So here’s an interesting quote:

Growth is at least as much discipline and execution as creativity.

That’s from Mike Greenfield, in Six Steps to Growth: What I Learned as 500 Startups’ Growth Hacker In Residence, on Numerate Choir.

6 steps to growth Mike Greenfield

Interesting concept. It should be obvious. But there it is, standing out, and worth stopping and quoting, precisely because it should be obvious but isn’t. Mike is musing about the term “growth hacker.” He goes on:

It turns out that there aren’t usually easy solutions to growth challenges. This is where the hype around the term “growth hacker” can be dangerous. Hacking implies something weird and unpredictable. It evokes a sense that the perpetrators are more crazy artists than precise scientists, that their methods are unusual and tough to replicate. And it implies that there’s some sort of obscure code that can be cracked to yield the magic growth solution.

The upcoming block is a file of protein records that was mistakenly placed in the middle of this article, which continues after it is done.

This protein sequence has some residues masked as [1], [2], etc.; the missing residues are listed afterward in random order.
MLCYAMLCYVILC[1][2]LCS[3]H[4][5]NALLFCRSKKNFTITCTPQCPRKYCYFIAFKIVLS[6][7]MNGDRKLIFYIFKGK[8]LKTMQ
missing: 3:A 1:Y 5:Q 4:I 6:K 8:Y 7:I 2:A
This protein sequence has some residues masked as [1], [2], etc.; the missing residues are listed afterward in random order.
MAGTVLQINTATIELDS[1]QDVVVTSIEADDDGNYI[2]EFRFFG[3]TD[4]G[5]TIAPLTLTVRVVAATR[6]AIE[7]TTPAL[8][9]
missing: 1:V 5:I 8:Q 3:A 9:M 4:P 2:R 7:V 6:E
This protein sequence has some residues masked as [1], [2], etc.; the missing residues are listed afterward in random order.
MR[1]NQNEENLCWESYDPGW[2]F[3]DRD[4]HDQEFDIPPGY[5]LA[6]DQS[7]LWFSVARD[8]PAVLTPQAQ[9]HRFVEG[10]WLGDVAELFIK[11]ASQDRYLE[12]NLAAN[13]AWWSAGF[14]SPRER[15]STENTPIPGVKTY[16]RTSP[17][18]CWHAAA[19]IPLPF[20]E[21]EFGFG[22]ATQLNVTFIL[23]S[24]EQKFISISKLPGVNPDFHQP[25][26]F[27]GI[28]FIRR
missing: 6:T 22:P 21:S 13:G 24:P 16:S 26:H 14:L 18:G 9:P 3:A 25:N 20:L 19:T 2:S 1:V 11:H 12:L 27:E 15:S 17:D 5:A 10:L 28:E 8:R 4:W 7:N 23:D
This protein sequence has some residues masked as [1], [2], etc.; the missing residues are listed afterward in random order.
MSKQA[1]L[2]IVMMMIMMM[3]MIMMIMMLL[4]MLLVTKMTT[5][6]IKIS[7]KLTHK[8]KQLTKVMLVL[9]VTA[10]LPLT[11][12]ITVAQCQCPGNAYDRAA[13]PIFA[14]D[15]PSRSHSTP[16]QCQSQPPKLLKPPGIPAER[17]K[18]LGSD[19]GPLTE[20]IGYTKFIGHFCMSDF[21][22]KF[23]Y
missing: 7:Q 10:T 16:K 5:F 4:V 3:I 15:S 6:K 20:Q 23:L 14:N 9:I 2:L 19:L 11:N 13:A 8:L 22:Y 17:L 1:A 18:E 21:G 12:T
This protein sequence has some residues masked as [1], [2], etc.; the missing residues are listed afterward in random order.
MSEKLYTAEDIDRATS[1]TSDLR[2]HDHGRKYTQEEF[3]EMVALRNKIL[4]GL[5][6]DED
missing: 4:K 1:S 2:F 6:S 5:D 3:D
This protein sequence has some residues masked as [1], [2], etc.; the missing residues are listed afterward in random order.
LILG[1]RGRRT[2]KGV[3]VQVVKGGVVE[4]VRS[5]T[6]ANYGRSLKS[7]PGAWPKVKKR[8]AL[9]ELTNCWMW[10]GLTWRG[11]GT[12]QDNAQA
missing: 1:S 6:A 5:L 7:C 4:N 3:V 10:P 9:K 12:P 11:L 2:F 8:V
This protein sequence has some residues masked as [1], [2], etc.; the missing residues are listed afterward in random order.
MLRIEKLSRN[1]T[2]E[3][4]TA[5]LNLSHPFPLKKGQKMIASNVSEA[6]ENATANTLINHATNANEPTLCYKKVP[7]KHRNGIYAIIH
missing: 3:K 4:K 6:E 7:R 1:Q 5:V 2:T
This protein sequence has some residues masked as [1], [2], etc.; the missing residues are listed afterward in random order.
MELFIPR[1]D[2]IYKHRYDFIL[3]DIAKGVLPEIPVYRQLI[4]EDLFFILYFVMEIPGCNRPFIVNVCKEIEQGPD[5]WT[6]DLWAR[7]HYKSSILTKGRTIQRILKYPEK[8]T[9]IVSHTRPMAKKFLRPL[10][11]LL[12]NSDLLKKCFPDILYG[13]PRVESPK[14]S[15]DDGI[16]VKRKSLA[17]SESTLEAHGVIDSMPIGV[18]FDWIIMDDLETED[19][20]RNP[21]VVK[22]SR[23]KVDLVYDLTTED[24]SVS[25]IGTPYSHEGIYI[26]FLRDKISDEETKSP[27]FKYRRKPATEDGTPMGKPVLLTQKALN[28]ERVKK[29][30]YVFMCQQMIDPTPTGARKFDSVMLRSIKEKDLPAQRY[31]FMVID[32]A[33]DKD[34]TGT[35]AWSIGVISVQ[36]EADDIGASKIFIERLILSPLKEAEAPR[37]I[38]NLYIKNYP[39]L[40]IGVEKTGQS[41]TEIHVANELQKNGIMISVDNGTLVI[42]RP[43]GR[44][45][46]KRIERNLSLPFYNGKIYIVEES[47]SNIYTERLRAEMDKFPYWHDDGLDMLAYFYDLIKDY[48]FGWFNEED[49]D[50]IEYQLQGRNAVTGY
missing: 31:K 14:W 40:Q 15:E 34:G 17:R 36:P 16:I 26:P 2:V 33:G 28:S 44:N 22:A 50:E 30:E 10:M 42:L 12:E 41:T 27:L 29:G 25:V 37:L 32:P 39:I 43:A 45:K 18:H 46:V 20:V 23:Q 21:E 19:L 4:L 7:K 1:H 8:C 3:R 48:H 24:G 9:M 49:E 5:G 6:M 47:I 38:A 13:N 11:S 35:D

Which he says a consumer startup with a good product can manage using six steps. He calls it “a fairly straightforward series of steps.” I call it delightfully simple:

  1. Track. (Figure out what needs to be tracked.)
  2. Understand (how people use the product).
  3. Prioritize
  4. Design/write (features likely to yield growth).
  5. Build.
  6. Measure (success of new features).

And repeat the process as long as it works (that’s my addition). Mike adds more detail.

Tim BerryTim Berry

Tim Berry is the founder and chairman of Palo Alto Software and Follow him on Twitter @Timberry.